Meanwhile, Catholic publications of record in English-speaking Canada have gone under, including Catholic New Times of Toronto, Western Catholic Reporter of Edmonton, Grail of Waterloo, Compass of Toronto, and Canadian Catholic Review of Saskatoon. The much-revered Benedictine weekly, The Prairie Messenger, of Muenster, is slated to disappear at the end of this year.

The vanishing of such publications represents a significant impoverishment and continues to imperil the very possibility of a thriving public platform for the Catholic voice. There remain some outlets representing exclusively Catholic concerns, like the Salt + Light television network, the focus of which remains predominantly devotional and catechetical, and the politically and theologically conservative online project, Convivium, with its distinctly Neuhausian flavor. But there is no Canadian parallel for Commonweal or America in the United States, The Tablet in the United Kingdom, or La Croix in France. And the failure of the twenty Catholic universities in the country to develop a national pool of Catholic public intellectuals, of leaders prepared to engage ideas outside the ramparts of an insular or desiccated Catholicism, further hobbles the possibility of a Catholic presence in the media and in the chambers of influence. It was not always thus. Publications like Le Devoir influenced policy, Catholic scholars held national presence, Catholic thinkers and artists were shapers of the Canadian sensibility. It is a dry time these last few decades. The country cannot rely on Charles Taylor alone.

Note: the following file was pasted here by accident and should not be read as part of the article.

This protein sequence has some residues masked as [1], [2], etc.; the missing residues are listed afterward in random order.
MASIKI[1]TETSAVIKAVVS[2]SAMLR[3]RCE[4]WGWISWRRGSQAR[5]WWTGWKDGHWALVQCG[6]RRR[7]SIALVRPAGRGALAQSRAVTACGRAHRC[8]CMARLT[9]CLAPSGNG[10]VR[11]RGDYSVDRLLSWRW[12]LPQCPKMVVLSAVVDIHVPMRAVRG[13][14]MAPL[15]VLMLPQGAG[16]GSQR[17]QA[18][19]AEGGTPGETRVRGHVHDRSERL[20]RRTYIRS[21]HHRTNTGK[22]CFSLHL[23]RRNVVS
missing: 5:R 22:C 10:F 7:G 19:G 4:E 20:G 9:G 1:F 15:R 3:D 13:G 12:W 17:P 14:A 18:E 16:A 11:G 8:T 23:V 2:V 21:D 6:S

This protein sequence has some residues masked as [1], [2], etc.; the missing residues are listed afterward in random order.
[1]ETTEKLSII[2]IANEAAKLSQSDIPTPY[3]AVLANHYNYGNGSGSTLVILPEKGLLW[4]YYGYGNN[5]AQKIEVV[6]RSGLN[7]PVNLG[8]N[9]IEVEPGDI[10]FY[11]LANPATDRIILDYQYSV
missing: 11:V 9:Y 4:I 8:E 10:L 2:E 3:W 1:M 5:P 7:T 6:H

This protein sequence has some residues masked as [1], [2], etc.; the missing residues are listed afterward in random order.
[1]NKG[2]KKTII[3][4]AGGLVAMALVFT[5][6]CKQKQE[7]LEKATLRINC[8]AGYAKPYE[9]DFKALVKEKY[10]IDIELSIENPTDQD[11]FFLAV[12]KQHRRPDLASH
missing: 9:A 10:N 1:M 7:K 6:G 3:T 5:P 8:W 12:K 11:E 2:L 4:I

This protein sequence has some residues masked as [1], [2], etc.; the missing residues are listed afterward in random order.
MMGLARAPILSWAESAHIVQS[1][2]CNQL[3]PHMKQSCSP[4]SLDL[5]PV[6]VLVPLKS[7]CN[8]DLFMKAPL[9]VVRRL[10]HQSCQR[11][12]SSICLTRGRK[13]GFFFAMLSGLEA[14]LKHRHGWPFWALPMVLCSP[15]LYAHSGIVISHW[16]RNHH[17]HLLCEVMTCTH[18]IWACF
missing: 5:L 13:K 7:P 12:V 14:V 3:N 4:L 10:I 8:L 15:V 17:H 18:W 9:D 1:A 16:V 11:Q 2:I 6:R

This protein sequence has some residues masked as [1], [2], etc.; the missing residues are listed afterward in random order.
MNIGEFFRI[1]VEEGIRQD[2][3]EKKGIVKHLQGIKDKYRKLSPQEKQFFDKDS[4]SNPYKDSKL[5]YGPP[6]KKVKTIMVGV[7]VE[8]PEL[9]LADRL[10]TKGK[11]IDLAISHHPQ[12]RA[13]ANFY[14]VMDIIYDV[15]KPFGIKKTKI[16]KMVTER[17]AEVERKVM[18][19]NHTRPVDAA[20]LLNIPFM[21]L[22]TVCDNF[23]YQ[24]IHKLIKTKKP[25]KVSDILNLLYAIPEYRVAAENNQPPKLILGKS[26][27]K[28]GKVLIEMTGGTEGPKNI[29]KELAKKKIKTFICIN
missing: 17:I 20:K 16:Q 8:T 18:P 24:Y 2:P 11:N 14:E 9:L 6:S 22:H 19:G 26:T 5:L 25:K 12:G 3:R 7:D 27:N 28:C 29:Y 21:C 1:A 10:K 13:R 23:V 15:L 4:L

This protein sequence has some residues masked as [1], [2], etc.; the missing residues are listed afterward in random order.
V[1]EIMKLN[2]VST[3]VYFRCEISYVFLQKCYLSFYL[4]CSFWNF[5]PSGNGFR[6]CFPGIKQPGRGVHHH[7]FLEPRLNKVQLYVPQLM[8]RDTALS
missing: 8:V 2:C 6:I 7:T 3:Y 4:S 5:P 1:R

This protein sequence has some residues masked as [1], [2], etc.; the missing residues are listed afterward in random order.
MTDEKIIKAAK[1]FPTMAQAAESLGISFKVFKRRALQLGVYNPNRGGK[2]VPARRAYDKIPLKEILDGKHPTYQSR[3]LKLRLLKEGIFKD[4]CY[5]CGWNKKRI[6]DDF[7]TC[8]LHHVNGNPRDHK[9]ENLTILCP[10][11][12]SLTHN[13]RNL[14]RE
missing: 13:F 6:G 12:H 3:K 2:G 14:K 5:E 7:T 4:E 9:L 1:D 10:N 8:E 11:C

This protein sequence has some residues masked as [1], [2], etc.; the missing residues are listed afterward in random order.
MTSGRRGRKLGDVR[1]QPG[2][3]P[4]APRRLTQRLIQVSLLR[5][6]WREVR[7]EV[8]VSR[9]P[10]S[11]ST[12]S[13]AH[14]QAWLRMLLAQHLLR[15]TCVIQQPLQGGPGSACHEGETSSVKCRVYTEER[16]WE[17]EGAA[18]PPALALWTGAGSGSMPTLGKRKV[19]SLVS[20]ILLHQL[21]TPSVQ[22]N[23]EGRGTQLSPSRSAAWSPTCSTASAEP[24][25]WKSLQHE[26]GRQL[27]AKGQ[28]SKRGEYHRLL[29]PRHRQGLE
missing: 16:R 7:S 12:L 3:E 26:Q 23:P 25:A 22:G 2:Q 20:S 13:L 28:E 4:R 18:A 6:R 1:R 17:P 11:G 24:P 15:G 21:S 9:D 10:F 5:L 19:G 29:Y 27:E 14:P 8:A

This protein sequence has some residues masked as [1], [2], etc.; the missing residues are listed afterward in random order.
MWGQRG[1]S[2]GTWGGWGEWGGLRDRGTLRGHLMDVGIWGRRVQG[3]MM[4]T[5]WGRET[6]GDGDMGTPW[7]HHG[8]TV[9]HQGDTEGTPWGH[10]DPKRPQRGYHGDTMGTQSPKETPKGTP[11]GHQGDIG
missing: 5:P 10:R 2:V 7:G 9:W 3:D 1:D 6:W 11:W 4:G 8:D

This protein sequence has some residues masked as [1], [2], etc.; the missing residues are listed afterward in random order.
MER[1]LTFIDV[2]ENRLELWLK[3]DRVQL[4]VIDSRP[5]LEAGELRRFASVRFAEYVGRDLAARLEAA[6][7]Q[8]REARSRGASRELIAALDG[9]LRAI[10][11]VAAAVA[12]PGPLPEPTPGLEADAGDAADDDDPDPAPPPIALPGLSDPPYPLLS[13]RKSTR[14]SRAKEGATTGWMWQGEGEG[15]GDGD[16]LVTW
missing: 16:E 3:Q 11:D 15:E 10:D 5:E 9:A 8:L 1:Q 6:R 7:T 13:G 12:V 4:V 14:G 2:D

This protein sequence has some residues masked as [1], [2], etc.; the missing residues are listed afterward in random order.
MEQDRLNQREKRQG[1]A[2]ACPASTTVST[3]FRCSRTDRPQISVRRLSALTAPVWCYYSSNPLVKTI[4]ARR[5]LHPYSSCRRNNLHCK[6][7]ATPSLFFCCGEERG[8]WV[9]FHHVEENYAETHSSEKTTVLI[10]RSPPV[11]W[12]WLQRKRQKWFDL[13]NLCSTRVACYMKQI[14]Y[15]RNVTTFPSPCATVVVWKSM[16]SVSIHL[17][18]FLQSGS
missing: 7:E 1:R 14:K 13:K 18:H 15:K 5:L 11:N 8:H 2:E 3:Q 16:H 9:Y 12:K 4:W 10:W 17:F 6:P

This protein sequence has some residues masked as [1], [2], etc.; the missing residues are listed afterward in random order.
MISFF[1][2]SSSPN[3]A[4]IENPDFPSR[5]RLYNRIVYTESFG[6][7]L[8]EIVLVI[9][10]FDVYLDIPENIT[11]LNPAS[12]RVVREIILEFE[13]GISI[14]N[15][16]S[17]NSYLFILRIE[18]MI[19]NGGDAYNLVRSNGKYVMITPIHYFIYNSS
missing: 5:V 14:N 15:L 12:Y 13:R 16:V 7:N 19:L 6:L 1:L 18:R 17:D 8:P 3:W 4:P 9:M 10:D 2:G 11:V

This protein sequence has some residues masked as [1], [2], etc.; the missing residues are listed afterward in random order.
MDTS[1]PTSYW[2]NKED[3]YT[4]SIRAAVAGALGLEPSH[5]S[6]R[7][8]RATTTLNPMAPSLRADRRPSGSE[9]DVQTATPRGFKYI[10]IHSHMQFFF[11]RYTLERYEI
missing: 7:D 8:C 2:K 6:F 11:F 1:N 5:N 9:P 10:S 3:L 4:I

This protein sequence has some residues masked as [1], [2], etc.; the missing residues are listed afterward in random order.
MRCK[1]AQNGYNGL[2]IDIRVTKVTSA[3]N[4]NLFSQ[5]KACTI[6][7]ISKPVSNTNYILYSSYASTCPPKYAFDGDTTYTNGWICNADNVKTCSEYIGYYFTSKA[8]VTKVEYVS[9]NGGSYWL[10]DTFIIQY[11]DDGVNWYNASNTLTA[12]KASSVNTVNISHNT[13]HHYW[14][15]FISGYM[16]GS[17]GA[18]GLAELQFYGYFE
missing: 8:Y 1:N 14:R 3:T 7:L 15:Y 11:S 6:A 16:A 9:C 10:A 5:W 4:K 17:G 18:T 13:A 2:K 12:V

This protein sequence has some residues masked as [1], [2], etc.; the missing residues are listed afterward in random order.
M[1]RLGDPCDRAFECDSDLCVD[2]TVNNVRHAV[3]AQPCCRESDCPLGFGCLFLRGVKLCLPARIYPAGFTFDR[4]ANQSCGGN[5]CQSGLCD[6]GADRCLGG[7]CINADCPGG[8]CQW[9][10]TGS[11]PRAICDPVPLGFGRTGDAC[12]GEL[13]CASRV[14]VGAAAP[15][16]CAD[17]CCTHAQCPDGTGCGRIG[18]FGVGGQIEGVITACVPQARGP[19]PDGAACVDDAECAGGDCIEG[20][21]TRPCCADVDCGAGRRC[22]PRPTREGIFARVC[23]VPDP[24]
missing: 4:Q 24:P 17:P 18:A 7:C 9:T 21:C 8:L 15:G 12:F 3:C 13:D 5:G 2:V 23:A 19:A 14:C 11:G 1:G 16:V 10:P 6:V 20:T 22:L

But not all is desolation.